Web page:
A faithful LDS mother told me recently about an experience with her seven-year-old son. They were out shopping when the young boy looked up and said, “Mommy, when I grow up I think it would be fun to be a soldier and go around killing people.” This came after he had what she felt was only “mild” exposure to some typical video games.
Is it possible that what we spend hours watching, doing, and rehearsing might somehow affect our attitudes? Is it possible that video images might even have some affect on our behavior? Since we all know the answer is “no,” would somebody please tell the sponsors of the Superbowl that the millions they are going to spend in a couple weeks to expose us to a few seconds of their imagery are a complete waste of money? Come on, I’m no more likely to go out and hurt somebody after six hours of Mortal Combat or Halo than I am to go out and buy a BMW Z4 after being exposed to their slick ads. I can’t be manipulated like that, and I’ll fight to prove it. (But when I grow up, I do think it would be fun to have a Z4 and drive around town
shooting at visiting people and showing off my cool wheels. I don’t know why – it’s just a notion that popped into my head one day.)
For those few people who are concerned about video games, one useful resource is the MediaWise Video Game Report Card. In addition to providing a report card on video games, this resource offers a few general warnings that I’d like you to know about:
Why Do They Act That Way?
Advances in brain science show that children’s experiences during their brain’s growth spurts have a greater impact on their brain’s wiring than at any other time of their lives. The groundbreaking discoveries about the teenage brain reveal that the growth spurts continue throughout adolescence, making teens more impressionable than we thought. Teenagers are wiring the circuits for self control, responsibility and relationships they will carry with them into adulthood. The latest brain research shows that violent games activate the anger center of the teenage brain while dampening the brain’s “conscience.”
It’s not that every teen who plays an ultra violent game is going to go out and pick up an Uzi. The real impact is more subtle. The worst effect of M-rated games is the culture of disrespect they create. Whoever tells the stories defines the culture. What do we think the effect is when our kids’ storytellers are violence simulators that glorify gang culture, celebrate brutality, lionize crudeness, and trivialize violence toward women.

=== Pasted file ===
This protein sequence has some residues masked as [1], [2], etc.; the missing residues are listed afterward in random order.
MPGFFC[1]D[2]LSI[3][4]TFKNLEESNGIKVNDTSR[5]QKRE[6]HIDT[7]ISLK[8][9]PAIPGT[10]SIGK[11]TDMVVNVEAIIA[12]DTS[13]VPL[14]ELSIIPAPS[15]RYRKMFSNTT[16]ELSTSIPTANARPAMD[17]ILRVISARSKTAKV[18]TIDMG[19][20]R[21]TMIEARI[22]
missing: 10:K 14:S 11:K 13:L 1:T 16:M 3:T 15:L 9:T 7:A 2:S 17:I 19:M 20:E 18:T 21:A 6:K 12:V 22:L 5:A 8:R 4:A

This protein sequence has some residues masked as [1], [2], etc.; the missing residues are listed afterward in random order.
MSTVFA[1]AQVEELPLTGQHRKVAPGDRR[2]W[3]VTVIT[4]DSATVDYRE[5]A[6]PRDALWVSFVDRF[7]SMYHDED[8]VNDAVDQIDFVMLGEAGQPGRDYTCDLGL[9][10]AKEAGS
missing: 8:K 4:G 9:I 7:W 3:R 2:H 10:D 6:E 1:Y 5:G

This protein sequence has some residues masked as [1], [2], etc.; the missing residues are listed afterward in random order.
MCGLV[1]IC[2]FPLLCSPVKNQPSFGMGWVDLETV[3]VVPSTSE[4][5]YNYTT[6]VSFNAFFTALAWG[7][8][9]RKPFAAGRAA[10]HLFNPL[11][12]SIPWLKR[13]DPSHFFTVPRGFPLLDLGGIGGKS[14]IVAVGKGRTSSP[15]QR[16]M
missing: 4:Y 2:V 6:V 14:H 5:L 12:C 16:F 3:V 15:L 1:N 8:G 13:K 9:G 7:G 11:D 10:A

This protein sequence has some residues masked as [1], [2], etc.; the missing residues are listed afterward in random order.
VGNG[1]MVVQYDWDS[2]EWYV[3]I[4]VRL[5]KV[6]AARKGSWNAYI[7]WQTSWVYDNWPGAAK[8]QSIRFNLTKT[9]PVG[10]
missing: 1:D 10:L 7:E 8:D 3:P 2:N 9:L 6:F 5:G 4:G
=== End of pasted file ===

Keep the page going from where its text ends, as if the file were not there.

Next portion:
The U.S. Army now uses video games as recruiting tools because the games capture the interest of teens, shape their attitudes and influence their behavior. Evidence grows that games teach skills and affect behavior. The important thing to remember, therefore, is that video and computer games are powerful-for good and for bad.
Video Game Violence and Youth
For the past eight years, we have consistently expressed concern about a subset of ultra-violent games that are very popular with preteen and teenage boys. 87% of boys play M-rated games and 78% list an M-rated game among their favorites. Parents report they are now being barraged with requests from their kids for Grand Theft Auto: San Andreas. We know there will be more “killographic” and sexually explicit games each year. Therefore our focus has always been on restricting youth access to these games. That is why we have called for more accurate ratings, more responsible marketing and advertising, greater accountability at the retail level, and greater education for parents about the games and their impact on youth.
Video Games, the Obesity Epidemic, and Babies
Content aside, the amount of time kids spend playing games, even the good ones, is contributing to the obesity epidemic among American youth. For too many kids, the only parts of their body they are exercising are their thumbs. We are particularly concerned, therefore, about the launch of games this year aimed at children as young as two. We know that the industry wants to expand its customer base and that it is in their economic interest to hook babies on games. This trend, however, raises serious implications for our children’s health.
What would your kids be like if the time they spent learning the ways of electronic violence were spent reading, serving others, learning a foreign language, exercising, or working on some other worthwhile goal? (A question I ask myself when I think about the time it takes to answer e-mail, update Web pages, and write an occasional blog entry.)
For more family-friendly and Latter-day Saint-friendly games, consider the great selection of games at Deseret Book.